Wednesday, March 31, 2010

A Leader to Look up to

Today the focus is on those I like to refer to as abstract leaders, or life leaders; these are the people who are leaders, not because they literally led a group of people or an effort or anything like that, but because they lived with so much passion they were able to accomplish the great things they dreamed of doing. By achieving these great things, these people became leaders for generations to come, showing them what good could be put in the world. There are two women I want to highlight; women who aren't often mentioned and whose names I had never heard before reading about them tonight.

The first is Tenley Albright. She was born in 1935. By age eight she was already becoming a skilled ice skater, but was stricken with a severe case of polio at eleven. Despite the disease, it was a mere two years later that, through her dedication to training and therapy, Tenley won her first ice skating national title.
Tenley went on to become world champion five consecutive times and was the first U.S. woman to win gold at the Olympics.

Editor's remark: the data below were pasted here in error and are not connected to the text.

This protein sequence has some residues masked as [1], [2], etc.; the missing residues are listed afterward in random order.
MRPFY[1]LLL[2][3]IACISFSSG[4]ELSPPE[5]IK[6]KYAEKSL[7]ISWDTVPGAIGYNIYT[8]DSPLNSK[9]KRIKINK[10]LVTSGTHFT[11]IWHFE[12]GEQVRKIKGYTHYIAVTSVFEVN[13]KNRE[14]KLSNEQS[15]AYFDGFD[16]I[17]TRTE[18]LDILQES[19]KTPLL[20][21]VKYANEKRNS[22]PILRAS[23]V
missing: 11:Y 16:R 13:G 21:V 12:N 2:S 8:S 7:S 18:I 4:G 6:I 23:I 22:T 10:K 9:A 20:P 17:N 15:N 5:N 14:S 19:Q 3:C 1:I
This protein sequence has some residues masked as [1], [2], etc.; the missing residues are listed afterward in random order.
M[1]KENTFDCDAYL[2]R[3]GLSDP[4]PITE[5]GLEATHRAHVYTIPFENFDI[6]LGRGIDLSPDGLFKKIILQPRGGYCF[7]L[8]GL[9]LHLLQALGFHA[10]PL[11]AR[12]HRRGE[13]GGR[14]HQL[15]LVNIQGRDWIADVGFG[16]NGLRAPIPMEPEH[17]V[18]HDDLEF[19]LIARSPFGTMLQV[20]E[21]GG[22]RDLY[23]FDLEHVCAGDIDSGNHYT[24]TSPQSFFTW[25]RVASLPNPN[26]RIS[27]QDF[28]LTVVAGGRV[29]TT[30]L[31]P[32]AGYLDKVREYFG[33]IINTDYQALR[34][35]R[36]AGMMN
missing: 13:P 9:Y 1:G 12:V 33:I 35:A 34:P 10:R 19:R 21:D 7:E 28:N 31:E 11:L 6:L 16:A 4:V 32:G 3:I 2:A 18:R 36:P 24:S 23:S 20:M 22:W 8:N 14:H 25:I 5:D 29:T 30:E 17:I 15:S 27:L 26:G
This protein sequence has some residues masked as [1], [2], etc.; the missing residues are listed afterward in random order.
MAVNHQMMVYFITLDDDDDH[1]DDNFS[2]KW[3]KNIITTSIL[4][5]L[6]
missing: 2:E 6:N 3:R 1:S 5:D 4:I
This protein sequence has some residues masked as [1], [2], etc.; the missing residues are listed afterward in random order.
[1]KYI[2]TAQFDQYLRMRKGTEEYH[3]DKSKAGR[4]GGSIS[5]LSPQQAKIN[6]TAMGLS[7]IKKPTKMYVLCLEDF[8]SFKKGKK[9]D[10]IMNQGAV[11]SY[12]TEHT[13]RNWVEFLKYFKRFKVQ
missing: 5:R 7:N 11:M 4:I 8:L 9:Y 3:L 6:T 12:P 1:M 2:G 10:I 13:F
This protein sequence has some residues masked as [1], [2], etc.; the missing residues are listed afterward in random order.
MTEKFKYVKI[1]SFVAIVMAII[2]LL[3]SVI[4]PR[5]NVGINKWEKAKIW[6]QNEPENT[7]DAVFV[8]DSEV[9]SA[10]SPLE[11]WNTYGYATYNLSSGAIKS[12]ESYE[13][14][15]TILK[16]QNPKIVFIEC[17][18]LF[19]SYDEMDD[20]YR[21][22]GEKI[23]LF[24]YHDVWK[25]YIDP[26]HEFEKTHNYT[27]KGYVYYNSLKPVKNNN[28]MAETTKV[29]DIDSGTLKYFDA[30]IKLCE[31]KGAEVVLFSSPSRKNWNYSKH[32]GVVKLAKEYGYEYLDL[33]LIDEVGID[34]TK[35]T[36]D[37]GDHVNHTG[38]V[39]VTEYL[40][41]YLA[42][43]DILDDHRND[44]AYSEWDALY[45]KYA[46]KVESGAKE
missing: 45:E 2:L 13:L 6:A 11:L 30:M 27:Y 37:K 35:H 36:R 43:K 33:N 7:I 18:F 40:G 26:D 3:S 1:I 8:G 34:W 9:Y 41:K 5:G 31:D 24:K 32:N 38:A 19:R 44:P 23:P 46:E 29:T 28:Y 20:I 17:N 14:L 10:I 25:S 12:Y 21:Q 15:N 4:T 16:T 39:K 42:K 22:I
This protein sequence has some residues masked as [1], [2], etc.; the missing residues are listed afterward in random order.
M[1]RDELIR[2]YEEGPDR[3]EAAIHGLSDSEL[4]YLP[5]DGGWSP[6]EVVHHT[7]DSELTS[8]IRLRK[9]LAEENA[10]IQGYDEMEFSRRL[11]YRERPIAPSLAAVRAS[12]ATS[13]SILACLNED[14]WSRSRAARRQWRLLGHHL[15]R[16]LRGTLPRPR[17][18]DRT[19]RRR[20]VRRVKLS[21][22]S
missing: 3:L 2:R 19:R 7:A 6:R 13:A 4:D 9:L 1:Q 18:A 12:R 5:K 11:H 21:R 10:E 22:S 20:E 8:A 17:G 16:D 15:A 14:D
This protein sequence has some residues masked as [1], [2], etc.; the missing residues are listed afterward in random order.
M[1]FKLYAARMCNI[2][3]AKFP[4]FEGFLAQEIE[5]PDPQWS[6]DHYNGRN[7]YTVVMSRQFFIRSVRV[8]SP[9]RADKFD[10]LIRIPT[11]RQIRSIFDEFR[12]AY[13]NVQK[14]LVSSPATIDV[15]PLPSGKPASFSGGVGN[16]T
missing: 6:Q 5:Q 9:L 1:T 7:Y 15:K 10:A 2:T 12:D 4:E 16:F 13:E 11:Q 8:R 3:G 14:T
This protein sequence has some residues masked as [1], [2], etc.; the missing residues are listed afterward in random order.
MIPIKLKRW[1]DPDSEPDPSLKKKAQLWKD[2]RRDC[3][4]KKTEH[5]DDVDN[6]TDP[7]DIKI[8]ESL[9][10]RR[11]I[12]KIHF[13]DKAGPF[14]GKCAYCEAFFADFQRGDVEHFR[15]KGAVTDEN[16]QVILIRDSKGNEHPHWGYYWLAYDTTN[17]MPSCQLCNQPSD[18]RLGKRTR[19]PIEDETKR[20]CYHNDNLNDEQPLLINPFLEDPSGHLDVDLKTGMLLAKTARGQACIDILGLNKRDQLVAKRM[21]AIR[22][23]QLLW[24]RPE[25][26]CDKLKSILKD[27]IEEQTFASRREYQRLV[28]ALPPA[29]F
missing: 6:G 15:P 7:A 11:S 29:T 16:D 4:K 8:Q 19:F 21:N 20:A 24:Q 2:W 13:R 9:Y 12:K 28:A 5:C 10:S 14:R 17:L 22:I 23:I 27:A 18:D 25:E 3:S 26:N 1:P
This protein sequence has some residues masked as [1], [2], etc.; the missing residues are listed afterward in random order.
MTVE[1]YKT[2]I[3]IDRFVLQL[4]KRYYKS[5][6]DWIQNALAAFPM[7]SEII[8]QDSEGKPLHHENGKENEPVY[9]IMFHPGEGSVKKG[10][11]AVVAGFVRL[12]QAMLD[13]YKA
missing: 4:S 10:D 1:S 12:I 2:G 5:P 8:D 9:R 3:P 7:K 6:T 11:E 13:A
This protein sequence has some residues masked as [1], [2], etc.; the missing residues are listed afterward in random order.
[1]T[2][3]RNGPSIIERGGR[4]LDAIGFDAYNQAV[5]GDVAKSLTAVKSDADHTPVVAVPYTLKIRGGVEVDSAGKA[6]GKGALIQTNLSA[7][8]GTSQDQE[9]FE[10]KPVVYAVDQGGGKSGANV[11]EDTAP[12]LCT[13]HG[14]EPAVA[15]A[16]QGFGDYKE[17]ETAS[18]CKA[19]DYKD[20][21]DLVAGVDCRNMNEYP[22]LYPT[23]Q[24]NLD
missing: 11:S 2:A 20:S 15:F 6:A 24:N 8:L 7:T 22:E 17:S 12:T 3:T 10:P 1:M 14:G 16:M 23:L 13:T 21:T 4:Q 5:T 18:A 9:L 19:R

The second is Dr. Mae Jemison. We all hear about Neil Armstrong, about Buzz Aldred, about fantastic American men who go into space. But Mae is an incredible person who deserves a minute or two in the spotlight. As for background, Mae was the youngest of three in her family, and she fought past roadblocks to woman and minorities all the years of her life so she could achieve her dreams.
Stanford University accepted her at age SIXTEEN, and she received a degree in Chemical Engineering and an associates in African and Afro-American studies. She got her Doctorate from Cornell Medical College in Medicine in 1981. She traveled to Cuba, Kenya, and Thailand for internships. She was invited to teach a course at Dartmouth in 1993, and an elementary school built in Detroit was named after her. She even appeared in an episode of Star Trek: The Next Generation.
So who was Dr. Mae Jemison? Why do I consider her among the greatest to ever walk the earth, leaders who overcame hardship and opened doors for those that would follow in their footsteps?
It is because, in September of 1992, aboard the spaceship Endeavor, she became the first African-American woman to go into space.

As I said before, these two women are examples of life leaders; of leaders who didn't let anything stop them, not others telling them they couldn't, not a crippling and life-threatening disease, not their gender, not their race, and certainly not circumstance. They have led the way along the treacherous path to achieving dreams, proving time and time again that any dragon can be defeated and that anyone who believes and does enough can have a happy ending.

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